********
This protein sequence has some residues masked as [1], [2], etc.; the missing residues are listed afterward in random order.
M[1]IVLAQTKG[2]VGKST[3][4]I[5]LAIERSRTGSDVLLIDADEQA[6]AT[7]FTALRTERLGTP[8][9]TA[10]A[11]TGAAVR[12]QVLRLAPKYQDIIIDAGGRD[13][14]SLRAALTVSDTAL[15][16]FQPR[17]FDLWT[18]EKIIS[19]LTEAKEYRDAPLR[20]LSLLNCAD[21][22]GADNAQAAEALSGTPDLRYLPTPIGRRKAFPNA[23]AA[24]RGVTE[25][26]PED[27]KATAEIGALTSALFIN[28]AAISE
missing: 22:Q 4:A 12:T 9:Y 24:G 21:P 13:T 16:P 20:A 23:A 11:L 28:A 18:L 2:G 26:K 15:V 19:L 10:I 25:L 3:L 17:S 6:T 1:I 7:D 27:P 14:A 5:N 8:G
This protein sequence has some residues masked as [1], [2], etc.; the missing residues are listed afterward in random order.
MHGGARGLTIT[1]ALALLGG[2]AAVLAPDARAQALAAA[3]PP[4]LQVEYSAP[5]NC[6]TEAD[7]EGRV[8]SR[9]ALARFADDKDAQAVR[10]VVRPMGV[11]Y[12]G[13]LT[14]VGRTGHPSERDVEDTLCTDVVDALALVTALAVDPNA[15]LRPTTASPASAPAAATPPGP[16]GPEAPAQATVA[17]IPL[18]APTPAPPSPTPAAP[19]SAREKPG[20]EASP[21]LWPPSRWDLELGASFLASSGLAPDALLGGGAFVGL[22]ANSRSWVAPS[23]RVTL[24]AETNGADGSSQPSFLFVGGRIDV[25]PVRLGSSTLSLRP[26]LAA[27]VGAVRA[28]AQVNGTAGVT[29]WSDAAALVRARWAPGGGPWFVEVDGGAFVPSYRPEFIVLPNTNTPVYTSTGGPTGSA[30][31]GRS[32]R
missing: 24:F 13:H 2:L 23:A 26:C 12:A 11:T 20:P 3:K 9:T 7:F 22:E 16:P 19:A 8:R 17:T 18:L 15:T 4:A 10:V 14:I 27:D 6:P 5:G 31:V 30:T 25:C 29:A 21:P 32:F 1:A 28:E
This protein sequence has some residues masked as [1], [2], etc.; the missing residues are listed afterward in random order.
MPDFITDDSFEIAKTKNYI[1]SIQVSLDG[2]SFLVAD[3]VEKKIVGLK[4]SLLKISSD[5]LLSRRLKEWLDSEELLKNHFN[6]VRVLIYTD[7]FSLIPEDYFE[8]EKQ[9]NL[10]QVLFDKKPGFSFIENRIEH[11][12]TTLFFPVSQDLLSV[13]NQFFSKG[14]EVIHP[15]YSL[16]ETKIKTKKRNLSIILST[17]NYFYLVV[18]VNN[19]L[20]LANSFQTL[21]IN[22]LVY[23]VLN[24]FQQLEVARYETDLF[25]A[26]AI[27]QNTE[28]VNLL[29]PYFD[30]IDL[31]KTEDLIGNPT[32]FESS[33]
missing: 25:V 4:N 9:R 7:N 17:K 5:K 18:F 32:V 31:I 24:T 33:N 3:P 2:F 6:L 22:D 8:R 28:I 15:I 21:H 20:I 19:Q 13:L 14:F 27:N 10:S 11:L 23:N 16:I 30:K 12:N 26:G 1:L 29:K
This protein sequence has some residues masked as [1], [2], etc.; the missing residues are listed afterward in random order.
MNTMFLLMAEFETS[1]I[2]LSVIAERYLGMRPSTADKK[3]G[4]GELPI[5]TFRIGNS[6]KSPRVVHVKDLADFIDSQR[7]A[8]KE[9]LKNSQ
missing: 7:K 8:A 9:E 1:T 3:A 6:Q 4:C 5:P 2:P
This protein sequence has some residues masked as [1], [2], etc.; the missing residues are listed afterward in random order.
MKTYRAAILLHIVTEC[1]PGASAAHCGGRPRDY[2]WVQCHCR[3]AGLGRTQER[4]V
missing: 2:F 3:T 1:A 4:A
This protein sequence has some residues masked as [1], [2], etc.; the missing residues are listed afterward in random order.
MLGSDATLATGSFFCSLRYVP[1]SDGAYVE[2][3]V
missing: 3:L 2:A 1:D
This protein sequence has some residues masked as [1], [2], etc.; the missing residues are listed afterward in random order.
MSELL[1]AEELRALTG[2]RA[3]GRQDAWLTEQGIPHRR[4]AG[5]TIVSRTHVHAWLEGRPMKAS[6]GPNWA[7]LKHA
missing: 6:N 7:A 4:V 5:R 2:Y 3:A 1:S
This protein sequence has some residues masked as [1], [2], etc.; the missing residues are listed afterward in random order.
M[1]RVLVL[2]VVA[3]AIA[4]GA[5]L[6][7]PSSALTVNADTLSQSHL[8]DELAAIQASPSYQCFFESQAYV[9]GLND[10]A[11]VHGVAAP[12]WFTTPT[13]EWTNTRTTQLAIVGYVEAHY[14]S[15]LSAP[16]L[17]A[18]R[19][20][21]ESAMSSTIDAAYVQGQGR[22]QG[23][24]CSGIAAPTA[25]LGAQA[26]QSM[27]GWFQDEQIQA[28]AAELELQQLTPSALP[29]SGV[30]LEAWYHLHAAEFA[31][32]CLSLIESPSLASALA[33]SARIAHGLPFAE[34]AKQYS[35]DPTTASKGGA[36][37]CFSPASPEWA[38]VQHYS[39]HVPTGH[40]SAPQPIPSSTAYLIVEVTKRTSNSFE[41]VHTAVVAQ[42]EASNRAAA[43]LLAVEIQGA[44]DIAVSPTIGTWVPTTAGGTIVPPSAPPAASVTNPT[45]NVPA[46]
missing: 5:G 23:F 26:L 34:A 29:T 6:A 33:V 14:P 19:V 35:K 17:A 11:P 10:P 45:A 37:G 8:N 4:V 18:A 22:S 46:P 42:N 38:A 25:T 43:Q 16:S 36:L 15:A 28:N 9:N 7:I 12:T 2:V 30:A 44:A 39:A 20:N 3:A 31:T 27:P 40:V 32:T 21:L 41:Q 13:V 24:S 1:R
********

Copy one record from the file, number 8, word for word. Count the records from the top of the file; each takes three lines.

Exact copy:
This protein sequence has some residues masked as [1], [2], etc.; the missing residues are listed afterward in random order.
M[1]RVLVL[2]VVA[3]AIA[4]GA[5]L[6][7]PSSALTVNADTLSQSHL[8]DELAAIQASPSYQCFFESQAYV[9]GLND[10]A[11]VHGVAAP[12]WFTTPT[13]EWTNTRTTQLAIVGYVEAHY[14]S[15]LSAP[16]L[17]A[18]R[19][20][21]ESAMSSTIDAAYVQGQGR[22]QG[23][24]CSGIAAPTA[25]LGAQA[26]QSM[27]GWFQDEQIQA[28]AAELELQQLTPSALP[29]SGV[30]LEAWYHLHAAEFA[31][32]CLSLIESPSLASALA[33]SARIAHGLPFAE[34]AKQYS[35]DPTTASKGGA[36][37]CFSPASPEWA[38]VQHYS[39]HVPTGH[40]SAPQPIPSSTAYLIVEVTKRTSNSFE[41]VHTAVVAQ[42]EASNRAAA[43]LLAVEIQGA[44]DIAVSPTIGTWVPTTAGGTIVPPSAPPAASVTNPT[45]NVPA[46]
missing: 5:G 23:F 26:L 34:A 29:T 6:A 33:V 14:P 19:V 35:K 17:A 11:P 10:P 45:A 37:G 8:N 4:V 18:A 22:S 46:P 42:N 38:A 25:T 43:Q 16:S 36:L 15:A 28:N 9:N 7:I 12:T 2:V 30:A 44:A 39:A 20:N 3:A 31:T 27:P 40:V 32:T 21:L 41:Q 13:V 24:S 1:R